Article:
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Youth for Multilateral Disarmament

Youth for Multilateral Disarmament was a campaigning organisation set up by the National Young Conservatives to counter Campaign for Nuclear Disarmament (CND) activities with young voters. The National Chairman of the Young Conservatives, Iain Picton, tasked Vice Chairman, Phil Pedley with the creation of a front organisation to highlight the perceived naivety of unilateral disarmament given the hostile nature of the Soviet Union and the Warsaw Pact. The campaign included support for the siting of cruise missiles in the UK to counter Soviet SS 20 missiles.[1]

In the 1980s, CND enjoyed a significant revival. The deployment of SS20s in the Soviet Bloc countries led to a counter positioning of American Cruise Pershing II missiles in Western Europe, including Britain which led to a huge growth in CND membership.[2]

Contents

Liaison with Ministry of DefenceEdit

Pedley liaised with John Nott, Minister of Defence and Nott's PPS, David Hunt MP to agree the scope and nature of the organisation which included monitoring CND activity across the country, the training of anti-CND activists and the production of anti-CND material. Pedley informed the Young Conservative National Advisory Committee. "I have personally assured John Nott MP, that the YC's will discuss the matter fully with him, and that any YC campaign will be thoroughly thought out and he will be kept informed of our activities throughout the year".[3]

Countering Youth CND activity in the Young ConservativesEdit

Picton and Pedley moved to counter Youth CND activity in Young Conservative Branches. The CND Magazine Sanity, claimed; "Meanwhile, support for CND amongst Tories has been growing. CND has been invited to dozens of Young Tory meetings in London and the South East, and at least one Young Tory branch has donated funds to CND's limited funds". Pedley arranged for the offending YC branch to be closed down. Sanity quoted Pedley as admitting some YC's supported CND but, "there are none on the National Executive".[3]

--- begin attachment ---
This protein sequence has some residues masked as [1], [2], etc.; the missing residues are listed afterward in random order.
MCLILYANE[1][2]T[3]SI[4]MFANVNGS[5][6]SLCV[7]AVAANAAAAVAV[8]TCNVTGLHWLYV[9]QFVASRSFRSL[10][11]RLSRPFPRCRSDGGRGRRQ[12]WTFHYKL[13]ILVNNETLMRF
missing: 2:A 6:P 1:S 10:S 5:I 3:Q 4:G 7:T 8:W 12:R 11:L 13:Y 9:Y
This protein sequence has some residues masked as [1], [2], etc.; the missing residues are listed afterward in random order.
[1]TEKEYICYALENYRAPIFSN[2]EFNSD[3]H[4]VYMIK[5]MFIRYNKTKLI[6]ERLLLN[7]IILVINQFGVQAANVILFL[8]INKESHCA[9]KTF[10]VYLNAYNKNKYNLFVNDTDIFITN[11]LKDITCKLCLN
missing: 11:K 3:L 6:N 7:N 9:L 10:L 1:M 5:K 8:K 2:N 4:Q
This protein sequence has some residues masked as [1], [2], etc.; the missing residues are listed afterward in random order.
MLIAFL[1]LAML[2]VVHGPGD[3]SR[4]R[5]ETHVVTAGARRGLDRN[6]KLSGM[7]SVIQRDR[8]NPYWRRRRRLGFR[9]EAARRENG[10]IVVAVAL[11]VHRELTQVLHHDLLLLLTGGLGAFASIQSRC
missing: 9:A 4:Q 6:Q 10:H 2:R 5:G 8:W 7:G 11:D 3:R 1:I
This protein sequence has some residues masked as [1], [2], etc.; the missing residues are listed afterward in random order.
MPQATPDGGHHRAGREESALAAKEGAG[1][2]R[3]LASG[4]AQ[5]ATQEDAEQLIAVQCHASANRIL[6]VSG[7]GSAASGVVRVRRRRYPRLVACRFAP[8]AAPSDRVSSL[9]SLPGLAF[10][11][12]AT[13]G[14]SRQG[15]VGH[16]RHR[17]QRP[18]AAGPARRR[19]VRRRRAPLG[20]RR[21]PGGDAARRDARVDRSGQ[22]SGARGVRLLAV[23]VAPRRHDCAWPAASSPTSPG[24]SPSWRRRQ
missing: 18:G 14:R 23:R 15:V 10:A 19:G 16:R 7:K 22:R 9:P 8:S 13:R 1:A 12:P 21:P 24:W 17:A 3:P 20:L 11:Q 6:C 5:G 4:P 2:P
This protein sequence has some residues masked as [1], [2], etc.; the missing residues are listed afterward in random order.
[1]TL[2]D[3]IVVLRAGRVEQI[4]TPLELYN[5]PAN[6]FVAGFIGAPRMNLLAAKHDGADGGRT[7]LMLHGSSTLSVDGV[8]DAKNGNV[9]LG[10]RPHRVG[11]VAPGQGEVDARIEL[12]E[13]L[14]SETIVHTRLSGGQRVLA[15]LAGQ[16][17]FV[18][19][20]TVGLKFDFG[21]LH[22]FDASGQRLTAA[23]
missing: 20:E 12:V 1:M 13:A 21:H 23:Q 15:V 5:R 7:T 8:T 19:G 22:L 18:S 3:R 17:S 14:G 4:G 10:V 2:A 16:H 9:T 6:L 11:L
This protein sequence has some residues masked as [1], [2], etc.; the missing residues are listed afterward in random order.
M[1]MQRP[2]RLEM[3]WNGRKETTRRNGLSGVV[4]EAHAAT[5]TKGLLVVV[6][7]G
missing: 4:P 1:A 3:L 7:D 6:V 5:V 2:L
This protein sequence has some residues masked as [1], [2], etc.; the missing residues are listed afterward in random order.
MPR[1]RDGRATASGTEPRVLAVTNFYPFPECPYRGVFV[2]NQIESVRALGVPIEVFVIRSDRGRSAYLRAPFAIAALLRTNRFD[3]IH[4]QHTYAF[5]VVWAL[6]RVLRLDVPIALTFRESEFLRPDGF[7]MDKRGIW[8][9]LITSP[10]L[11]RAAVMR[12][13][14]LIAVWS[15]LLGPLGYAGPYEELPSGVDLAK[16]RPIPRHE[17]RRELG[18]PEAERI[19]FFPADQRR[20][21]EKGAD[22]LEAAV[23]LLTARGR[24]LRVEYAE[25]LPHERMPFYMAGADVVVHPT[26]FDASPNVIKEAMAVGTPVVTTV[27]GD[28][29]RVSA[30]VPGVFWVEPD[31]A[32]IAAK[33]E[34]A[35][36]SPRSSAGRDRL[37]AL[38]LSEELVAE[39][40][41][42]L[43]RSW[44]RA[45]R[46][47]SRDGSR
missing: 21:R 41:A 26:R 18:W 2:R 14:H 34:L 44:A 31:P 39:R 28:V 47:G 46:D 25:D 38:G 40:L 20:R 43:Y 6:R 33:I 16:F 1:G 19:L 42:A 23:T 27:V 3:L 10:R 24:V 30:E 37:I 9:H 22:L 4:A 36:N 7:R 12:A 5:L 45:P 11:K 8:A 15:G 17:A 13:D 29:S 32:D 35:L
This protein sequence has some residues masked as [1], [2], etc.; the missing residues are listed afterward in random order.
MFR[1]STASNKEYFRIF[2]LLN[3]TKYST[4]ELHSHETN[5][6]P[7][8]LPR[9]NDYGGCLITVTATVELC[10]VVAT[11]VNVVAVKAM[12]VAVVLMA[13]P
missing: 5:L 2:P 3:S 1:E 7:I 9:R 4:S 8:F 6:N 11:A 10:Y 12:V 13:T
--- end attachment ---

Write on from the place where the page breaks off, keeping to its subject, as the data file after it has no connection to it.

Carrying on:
OfficersEdit

Pedley became the first Director/Chairman of YMD with Mark Worrall (the Young Conservative National Organiser) acting as the General Secretary. When Pedley succeeded Picton as National YC Chairman, he appointed Nick Robinson as Director/Chairman as his successor at YMD. The address was given as 1a Whitehall Place London SW1 National YC Report 1982–83.[4]

Campaigns and materialEdit

YMD produced a range of stickers, posters and leaflets highlighting the risk of unilateral disarmament. Materials included:

Peace and Defence – Speakers NotesEdit

A comprehensive range of information to assist speakers debating at public meetings or appearing on media outlets. Written by Pedley and revamped by Robinson in 1985.[5]

Peace at what price? - Never AgainEdit

A 1985 poster[6] highlighting the perceived dangers of appeasement and featuring concentration camp victims.[citation needed]

The Soviet Union Needs You - Support Unilateral DisarmamentEdit

A leaflet warning that unilateral disarmament would give the Soviet Union a military advantage and leave liberal democracies weakened and unable to resist encroachment.[7]

DemiseEdit

The re-election of a Conservative government in 1983, threw the CND on the defensive and the defeat of left-wing parties in continental Europe "made the deployment of Cruise missiles inevitable and the movement again began to lose steam".[8]

ReferencesEdit

  1. ^ National YC Report 1981-82
  2. ^ James Hinton "Campaign for Nuclear Disarmament", in Roger S. Powers, Protest, Power and Change, Taylor and Francis, 1997, ISBN 0-8153-0913-9
  3. ^ a b Sanity, The Magazine of CND, Government Dirty Tricks, August–September 1981 No 4
  4. ^ National YC Report 1982-83
  5. ^ Robinson, Nick (1985). Youth for Multilateral Disarmament: Speakers Notes. Conservative Political Centre. Retrieved 20 May 2015.
  6. ^ "Calmview: Overview". LSE Library Services. Retrieved 20 May 2015.
  7. ^ National YC Report 1982-84
  8. ^ "James Hinton "Campaign for Nuclear Disarmament", in Roger S. Powers, Protest, Power and Change, Taylor and Francis, 1997, p.63 ISBN 0-8153-0913-9